The Broadcast Decency Enforcement Act illustrates beautifully why the American people's opinion of Congress is only slightly more favorable than our view of telemarketers and drunken drivers. You need go no farther. Congress can sometimes be so removed from reality that it goes after a mosquito with a chain saw. The word for this is dementia.

I would feel better about the law if Congress held itself to the same high standards and subjected members of Congress who utter obscene, indecent or profane things to the same heavy penalties.

If Sen. Bleaughhh, posing on the Capitol steps with a delegation of 4-H'ers from Cooterville, should slip and fall on his hinder, and land on a hemorrhoid the size of a Concord grape, and suddenly make a vulgar reference to holy excrement and call down God's wrath all in one succinct phrase -- shouldn't there be some recourse for the decent and God-fearing just as there would be if Howard Stern had said it?

What a horrible experience for those 4-H'ers. To travel all the way to Washington and stand in awe at the gaudy splendor of it all and get the chance to shake hands with an actual U.S. senator and suddenly the old fattycakes cuts loose with some ripe language you didn't hear at the prayer breakfast -- bummer!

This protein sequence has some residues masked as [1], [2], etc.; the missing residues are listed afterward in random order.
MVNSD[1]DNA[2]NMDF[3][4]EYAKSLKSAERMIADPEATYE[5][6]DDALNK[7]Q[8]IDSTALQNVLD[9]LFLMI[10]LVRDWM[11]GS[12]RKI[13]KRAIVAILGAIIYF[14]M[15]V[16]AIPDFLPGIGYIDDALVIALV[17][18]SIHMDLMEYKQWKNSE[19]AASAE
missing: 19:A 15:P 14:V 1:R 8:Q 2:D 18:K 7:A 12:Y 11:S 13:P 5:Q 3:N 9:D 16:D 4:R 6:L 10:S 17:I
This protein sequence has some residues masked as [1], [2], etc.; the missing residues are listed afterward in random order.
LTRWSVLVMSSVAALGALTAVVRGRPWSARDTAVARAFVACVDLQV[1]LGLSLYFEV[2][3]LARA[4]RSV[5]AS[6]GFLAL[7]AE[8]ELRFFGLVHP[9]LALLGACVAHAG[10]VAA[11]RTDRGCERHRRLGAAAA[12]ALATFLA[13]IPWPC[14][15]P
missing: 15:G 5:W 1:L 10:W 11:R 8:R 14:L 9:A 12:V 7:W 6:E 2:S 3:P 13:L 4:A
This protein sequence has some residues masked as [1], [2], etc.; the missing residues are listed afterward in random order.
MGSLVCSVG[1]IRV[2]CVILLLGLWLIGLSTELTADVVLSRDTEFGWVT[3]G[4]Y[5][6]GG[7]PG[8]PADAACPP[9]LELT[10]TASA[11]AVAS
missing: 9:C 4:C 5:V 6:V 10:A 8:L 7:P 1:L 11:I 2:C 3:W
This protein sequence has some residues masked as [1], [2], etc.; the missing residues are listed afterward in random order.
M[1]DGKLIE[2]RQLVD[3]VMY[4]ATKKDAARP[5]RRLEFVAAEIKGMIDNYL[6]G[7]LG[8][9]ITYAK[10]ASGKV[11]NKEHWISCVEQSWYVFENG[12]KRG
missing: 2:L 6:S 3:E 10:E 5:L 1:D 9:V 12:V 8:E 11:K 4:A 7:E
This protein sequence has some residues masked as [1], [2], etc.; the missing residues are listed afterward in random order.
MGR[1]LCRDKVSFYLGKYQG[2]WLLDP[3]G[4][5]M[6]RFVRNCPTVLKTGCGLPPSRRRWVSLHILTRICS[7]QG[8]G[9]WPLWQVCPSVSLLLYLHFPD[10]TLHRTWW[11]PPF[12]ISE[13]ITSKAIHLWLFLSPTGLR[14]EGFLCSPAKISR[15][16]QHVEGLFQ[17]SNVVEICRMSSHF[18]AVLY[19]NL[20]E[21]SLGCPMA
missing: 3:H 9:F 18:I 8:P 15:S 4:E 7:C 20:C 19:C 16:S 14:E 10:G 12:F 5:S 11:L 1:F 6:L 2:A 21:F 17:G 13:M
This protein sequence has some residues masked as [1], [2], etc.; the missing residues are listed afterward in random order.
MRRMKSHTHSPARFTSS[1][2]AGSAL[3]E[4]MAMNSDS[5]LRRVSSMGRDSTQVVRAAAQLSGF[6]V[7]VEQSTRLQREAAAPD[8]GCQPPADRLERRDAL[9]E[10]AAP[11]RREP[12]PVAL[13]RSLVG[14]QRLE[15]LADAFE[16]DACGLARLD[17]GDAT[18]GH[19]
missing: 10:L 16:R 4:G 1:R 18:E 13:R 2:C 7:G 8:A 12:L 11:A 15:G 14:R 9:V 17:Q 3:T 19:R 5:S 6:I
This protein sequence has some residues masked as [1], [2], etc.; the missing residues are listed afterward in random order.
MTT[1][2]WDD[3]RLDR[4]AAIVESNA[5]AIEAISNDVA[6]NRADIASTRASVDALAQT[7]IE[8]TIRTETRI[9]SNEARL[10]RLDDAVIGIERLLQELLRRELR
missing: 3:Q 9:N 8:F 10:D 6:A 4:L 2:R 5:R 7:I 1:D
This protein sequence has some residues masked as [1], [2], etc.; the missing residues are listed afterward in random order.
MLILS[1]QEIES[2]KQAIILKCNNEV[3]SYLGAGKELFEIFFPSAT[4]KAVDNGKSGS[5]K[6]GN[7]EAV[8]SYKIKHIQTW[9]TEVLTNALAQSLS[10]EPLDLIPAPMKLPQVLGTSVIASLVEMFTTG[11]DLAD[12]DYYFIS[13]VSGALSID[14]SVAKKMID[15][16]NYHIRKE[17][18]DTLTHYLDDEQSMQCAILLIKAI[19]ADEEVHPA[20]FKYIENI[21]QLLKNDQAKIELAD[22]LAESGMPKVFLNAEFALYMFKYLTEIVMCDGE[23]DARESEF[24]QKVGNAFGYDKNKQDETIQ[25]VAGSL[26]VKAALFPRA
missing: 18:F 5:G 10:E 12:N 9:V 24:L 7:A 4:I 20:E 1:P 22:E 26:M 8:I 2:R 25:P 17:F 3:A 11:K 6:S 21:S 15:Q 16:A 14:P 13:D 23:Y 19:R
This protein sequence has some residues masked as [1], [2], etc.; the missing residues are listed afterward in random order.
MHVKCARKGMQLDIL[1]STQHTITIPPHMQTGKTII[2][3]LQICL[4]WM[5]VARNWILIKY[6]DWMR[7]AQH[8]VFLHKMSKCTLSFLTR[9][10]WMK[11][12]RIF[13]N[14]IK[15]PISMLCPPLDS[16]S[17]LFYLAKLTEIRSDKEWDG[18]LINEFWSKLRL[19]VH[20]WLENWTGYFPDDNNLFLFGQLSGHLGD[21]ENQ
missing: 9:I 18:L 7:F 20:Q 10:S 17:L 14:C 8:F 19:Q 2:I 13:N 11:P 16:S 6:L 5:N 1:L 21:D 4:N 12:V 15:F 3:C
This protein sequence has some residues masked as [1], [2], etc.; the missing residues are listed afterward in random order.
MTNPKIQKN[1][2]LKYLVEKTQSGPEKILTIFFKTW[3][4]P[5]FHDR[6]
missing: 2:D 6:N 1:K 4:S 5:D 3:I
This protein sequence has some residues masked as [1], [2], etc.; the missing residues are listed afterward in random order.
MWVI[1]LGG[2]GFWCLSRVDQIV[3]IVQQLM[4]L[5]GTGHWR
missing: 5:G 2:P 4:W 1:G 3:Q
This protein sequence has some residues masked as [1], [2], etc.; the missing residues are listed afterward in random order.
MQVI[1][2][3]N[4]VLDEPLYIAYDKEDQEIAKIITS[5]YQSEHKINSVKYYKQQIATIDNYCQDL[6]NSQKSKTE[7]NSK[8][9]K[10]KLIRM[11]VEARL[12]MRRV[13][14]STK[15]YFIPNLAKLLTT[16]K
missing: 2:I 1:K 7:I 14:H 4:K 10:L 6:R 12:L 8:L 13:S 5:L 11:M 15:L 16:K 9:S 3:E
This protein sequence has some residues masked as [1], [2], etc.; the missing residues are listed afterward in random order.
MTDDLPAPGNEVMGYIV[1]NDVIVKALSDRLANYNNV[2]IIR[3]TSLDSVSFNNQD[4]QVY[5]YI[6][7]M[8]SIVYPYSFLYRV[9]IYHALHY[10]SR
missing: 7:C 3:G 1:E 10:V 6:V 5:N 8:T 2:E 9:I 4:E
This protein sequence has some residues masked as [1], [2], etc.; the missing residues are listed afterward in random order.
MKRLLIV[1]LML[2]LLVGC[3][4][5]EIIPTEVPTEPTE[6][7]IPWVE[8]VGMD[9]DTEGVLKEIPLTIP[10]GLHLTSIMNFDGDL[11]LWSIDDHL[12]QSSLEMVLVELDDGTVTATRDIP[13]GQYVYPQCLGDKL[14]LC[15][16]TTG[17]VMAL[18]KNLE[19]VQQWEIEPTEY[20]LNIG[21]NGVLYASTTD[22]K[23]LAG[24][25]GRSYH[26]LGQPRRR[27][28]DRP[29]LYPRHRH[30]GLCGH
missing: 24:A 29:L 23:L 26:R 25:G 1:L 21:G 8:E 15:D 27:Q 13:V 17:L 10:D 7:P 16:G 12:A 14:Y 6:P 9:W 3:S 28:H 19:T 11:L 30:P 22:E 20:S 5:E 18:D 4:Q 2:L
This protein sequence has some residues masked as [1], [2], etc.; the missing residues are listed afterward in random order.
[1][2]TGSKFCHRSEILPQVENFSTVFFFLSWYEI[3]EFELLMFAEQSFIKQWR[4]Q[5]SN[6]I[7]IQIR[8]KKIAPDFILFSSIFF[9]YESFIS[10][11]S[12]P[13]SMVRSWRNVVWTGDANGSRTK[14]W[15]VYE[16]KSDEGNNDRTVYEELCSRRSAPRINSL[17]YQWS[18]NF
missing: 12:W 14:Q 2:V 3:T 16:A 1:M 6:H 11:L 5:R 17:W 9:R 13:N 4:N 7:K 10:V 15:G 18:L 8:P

What rules do we have in place to protect schoolchildren from some old demented Republican walking around exposing his right nipple and saying crude things and waving sparklers? None that I'm aware of. A Congressional Decency Enforcement Act would specifically forbid the waving of genitalia, while either whooping or not, or exposing the mammary glands, either male or female, or exposing the posterior (also known as "mooning"), or referring to the posterior, or to fecal matter, whether chicken, horse, bull or any other species, and a half-million-dollar fine would be a good deterrent, though I'd prefer locking offenders in the stocks and pelting them with offal, dead cats, fish heads and rabbit pellets. I do not think you can ever do enough in behalf of our children.

From salon.com: September 15, 2005

Friday, July 27, 2007

It's Not Easy Being Green

The most important television show currently running is It's Not Easy Being Green. Originally broadcast on the BBC, INEBG has now been picked up by the Sundance channel as part of their environmentally friendly programming series, called The Green.

Join the Strawbridge family as they trade in life in the big city for the English countryside. Their goal is to have as little impact on the planet (i.e. water, wind, solar power) as possible while still enjoying a modern, comfortable, 21st Century lifestyle. Learn how to take yourself off the grid by creating a grid of your own. This show is superb. Top Marks.